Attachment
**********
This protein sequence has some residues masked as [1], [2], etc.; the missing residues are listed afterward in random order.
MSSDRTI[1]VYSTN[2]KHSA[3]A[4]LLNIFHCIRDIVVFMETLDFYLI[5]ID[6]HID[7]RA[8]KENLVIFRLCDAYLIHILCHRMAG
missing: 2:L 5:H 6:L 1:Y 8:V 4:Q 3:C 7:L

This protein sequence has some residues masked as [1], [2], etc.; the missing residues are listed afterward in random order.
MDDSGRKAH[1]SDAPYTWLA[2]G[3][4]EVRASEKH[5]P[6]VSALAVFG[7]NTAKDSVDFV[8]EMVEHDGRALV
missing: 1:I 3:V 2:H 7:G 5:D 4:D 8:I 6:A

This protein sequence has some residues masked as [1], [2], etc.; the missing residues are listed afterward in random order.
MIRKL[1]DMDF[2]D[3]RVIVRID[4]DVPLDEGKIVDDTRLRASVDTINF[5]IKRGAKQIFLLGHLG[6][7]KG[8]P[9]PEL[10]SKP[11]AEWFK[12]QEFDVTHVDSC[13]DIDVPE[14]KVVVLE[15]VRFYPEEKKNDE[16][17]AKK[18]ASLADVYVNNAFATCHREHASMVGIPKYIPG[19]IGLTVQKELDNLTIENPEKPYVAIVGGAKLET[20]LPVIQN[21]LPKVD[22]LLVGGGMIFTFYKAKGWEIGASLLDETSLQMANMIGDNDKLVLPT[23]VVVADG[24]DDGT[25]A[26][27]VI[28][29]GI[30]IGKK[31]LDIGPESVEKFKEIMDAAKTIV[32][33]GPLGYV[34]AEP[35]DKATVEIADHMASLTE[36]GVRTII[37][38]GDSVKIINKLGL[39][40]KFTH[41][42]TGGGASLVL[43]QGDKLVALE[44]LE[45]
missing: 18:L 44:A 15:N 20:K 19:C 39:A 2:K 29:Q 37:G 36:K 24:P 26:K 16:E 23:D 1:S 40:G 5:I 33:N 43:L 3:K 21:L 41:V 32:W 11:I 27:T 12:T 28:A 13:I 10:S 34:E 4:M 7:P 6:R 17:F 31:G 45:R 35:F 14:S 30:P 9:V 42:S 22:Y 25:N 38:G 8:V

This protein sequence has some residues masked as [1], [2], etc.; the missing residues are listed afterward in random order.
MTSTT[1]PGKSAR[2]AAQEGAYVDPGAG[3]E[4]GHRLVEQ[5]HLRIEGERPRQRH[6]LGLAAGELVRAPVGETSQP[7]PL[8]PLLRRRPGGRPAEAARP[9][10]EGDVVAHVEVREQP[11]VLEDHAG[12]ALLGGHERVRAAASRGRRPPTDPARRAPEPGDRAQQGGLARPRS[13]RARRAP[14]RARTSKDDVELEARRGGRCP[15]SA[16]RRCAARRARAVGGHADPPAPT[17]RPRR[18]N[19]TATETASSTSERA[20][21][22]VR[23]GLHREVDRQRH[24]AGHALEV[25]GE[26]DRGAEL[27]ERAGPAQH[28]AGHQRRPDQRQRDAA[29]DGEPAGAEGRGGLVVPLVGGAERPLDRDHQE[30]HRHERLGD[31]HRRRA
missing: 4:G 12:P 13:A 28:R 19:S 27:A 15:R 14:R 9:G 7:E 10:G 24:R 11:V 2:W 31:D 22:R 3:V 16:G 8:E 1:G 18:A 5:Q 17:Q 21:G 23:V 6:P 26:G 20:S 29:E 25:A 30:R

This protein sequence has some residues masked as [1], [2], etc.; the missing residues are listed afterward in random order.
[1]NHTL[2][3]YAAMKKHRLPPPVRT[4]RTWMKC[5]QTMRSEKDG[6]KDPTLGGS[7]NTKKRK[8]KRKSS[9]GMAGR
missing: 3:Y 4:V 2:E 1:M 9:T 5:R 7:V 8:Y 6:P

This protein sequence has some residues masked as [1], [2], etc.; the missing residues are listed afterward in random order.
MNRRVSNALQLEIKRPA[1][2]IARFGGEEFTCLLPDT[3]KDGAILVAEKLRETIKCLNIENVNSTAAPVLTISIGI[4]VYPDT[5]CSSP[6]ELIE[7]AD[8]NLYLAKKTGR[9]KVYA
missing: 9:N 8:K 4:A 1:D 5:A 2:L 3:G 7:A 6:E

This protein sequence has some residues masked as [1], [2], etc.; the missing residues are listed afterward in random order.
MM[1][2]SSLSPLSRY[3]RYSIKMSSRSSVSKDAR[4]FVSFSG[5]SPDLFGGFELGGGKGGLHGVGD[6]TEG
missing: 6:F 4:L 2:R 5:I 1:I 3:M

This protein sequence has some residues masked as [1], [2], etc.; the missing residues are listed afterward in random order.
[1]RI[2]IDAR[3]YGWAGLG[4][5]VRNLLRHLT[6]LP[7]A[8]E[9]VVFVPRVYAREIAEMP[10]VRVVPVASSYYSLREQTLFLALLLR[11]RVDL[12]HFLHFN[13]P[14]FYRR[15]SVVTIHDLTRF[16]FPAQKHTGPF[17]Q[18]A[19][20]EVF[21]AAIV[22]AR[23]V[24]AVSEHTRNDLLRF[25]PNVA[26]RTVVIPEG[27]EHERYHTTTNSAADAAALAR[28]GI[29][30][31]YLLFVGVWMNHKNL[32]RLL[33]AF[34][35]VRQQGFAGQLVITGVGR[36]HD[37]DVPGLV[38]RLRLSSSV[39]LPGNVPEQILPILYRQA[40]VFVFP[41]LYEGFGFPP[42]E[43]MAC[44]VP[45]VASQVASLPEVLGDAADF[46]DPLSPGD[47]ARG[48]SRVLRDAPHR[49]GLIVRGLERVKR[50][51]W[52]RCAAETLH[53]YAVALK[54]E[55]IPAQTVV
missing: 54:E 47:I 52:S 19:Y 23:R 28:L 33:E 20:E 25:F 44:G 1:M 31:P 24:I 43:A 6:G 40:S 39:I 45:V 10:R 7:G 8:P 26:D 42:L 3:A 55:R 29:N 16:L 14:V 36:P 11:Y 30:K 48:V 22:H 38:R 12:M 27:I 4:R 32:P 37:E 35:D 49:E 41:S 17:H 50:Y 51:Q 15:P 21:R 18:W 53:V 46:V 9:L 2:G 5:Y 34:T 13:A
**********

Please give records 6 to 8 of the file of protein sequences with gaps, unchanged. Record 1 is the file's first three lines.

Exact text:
This protein sequence has some residues masked as [1], [2], etc.; the missing residues are listed afterward in random order.
MNRRVSNALQLEIKRPA[1][2]IARFGGEEFTCLLPDT[3]KDGAILVAEKLRETIKCLNIENVNSTAAPVLTISIGI[4]VYPDT[5]CSSP[6]ELIE[7]AD[8]NLYLAKKTGR[9]KVYA
missing: 9:N 8:K 4:A 1:D 5:A 2:L 3:G 7:A 6:E

This protein sequence has some residues masked as [1], [2], etc.; the missing residues are listed afterward in random order.
MM[1][2]SSLSPLSRY[3]RYSIKMSSRSSVSKDAR[4]FVSFSG[5]SPDLFGGFELGGGKGGLHGVGD[6]TEG
missing: 6:F 4:L 2:R 5:I 1:I 3:M

This protein sequence has some residues masked as [1], [2], etc.; the missing residues are listed afterward in random order.
[1]RI[2]IDAR[3]YGWAGLG[4][5]VRNLLRHLT[6]LP[7]A[8]E[9]VVFVPRVYAREIAEMP[10]VRVVPVASSYYSLREQTLFLALLLR[11]RVDL[12]HFLHFN[13]P[14]FYRR[15]SVVTIHDLTRF[16]FPAQKHTGPF[17]Q[18]A[19][20]EVF[21]AAIV[22]AR[23]V[24]AVSEHTRNDLLRF[25]PNVA[26]RTVVIPEG[27]EHERYHTTTNSAADAAALAR[28]GI[29][30][31]YLLFVGVWMNHKNL[32]RLL[33]AF[34][35]VRQQGFAGQLVITGVGR[36]HD[37]DVPGLV[38]RLRLSSSV[39]LPGNVPEQILPILYRQA[40]VFVFP[41]LYEGFGFPP[42]E[43]MAC[44]VP[45]VASQVASLPEVLGDAADF[46]DPLSPGD[47]ARG[48]SRVLRDAPHR[49]GLIVRGLERVKR[50][51]W[52]RCAAETLH[53]YAVALK[54]E[55]IPAQTVV
missing: 54:E 47:I 52:S 19:Y 23:R 28:L 33:E 20:E 25:F 44:G 1:M 31:P 24:I 43:A 6:G 40:S 39:I 45:V 10:R 7:G 8:P 26:D 42:L 3:A 55:R 29:N 16:L 14:V 36:P 11:Y 30:K 48:V 22:H 38:R 12:M 27:I 4:R 32:P 37:E 35:D 49:E 41:S 17:H 50:Y 51:Q 15:P 21:R 18:W 53:V 46:V 9:L 2:G 5:Y 34:T 13:A